The decisions from other jurisdictions are not uniform on the right to keep and bear arms any more than the constitutional provisions are stated in the same language. Few of the decisions make any historical analysis of the cause for constitutional guarantees of the right to bear arms being considered so important by the Forefathers, nor do they consider the future effect of the precedent being made as to the right of the Legislature to make more drastic regulations and prohibitions. But the Supreme Court of Michigan has well noted the constitutional right to bear arms in America had its origin in the fear of a standing army as well as a necessity of self-protection in a frontier society. See People v. Brown (1931), 253 Mich. 537, 235 N.W. 245, 82 A.L.R. 341. The English Bill of Rights (1688) had declared against the keeping of a standing army without the consent of Parliament, and that certain subjects should "have arms for their defense suitable to their conditions, and as allowed by law." The British Parliament is not restrained by any written Constitution, but the American theory of government is that both the Legislative and the Executive must be restrained and limited by a written constitution.

It seems too plain for doubt that out of the bitter experiences of the French and Indiana Wars and American Revolution came the deep realization that the inalienable right of self-defense should be protected *690 by constitutional guarantees beyond the power of any temporary majority in the Legislature to circumvent or abolish. The Indiana right to defense is in almost the identical language of the Pennsylvania Constitution of 1776 which stated: "That the People have a Right to bear Arms for the Defence of themselves and the State; and as Standing Armies, in the Time of Peace, are dangerous to Liberty, they ought not to be kept up: And that the Military should be kept under strict Subordination to, and Governed by the Civil Power." Section the Thirteenth, Chapter 1, Pennsylvania Constitution of 1776.[3] Although the Pennsylvania Dutch gunsmiths in Lancaster County started their production of guns by 1720, many on the frontier were without arms. In 1775 Conrad Weiser had written Governor Morris of his attempt to defend the Paxton people above Hunter's Mill, and reported that he "gave orders to them to go home and fetch their Arms, whether Guns, Swords, pitchforks, axes, or whatsoever might be of use against the enemy." J.I. Mombert, Authentic History of Lancaster County, Penn., p. 159. Nor was the situation much better on the frontier in the Shenandoah Valley where Washington in 1756 found that for 200 Culpeper militiamen there were only eighty firelocks. Vol. 2, Douglas Southall Freeman, George Washington, p. 185.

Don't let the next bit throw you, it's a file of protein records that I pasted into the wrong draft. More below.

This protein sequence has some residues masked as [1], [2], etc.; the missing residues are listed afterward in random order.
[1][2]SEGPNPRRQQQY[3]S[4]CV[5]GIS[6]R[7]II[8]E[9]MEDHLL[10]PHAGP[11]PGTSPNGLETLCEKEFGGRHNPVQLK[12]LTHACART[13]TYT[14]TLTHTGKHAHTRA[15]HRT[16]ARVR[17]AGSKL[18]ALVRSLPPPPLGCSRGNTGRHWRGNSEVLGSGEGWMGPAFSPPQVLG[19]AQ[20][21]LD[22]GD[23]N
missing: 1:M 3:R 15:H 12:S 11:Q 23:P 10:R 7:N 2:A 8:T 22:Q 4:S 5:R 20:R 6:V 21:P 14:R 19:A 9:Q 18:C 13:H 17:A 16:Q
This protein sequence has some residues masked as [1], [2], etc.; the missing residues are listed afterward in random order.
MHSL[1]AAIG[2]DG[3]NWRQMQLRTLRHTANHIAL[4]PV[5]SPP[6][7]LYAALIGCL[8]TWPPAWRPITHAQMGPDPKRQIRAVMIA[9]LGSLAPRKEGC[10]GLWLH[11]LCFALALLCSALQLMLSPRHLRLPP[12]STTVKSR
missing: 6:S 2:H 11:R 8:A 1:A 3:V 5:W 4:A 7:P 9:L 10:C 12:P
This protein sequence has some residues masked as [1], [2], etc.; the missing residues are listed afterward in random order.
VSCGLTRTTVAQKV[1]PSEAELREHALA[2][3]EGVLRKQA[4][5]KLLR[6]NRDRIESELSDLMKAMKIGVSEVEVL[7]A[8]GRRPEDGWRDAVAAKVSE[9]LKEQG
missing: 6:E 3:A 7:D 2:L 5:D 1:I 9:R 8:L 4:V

The Continental Congress on July 18, 1775, resolved that it be recommended to the various Colonies that all able-bodied effective men, between 16 and 50 years of age be formed into regular companies of militia, but the difficulty of finding arms still persisted. Many *691 militiamen had arms unsuitable for use in the field. It was easier to get men than to arm them.[4] In the siege of Boston when the Connecticut militia returned home, those who had suitable arms had them seized by the army with arrangements made for compensation. But the historical evidence is undisputed that before the close of the Revolution muzzle-loaded flintlock pistols were being owned and used by some members of the Continental Army; so the right to bear arms as first recognized by the Forefathers not only included cutting swords, muskets, rifles and shotguns, but also pistols.[5] Arms were not only necessary for the equipment of the militia (see U.S. v. Miller (1939), 307 U.S. 174, 59 S. Ct. 816, 83 L.Ed. 1206), but the necessities of each man being in a position to protect himself and his property were so obvious that the Forefathers chose not to rely upon mere legislation to guarantee the right.

When our 1816 Constitution was adopted, the War of 1812 had hardly finished. The militia of Kentucky and some from Indiana Territory had fought under William Henry Harrison. Only a comparatively few pioneers had settled in the southern part of the State and along the Ohio state line. If the pioneer had money he had to protect it himself, and if he wanted personal *692 security for himself, his family or his cabin, he had to accomplish it by self help. Every free white able-bodied male, not a conscientous objector, between 18 and 45 years of age, belonged to the militia. Act VII, 1816 Constitution of Indiana. He had to have the right to bear arms for his defense and the defense of the State; hence this inalienable right was incorporated in the Constitution as it was understood from the time of the American Revolution to 1816. Of necessity, the guaranty also embraced the right to have ammunition and the opportunity to become proficient in the use of arms so long as no trespass was committed upon the rights of others.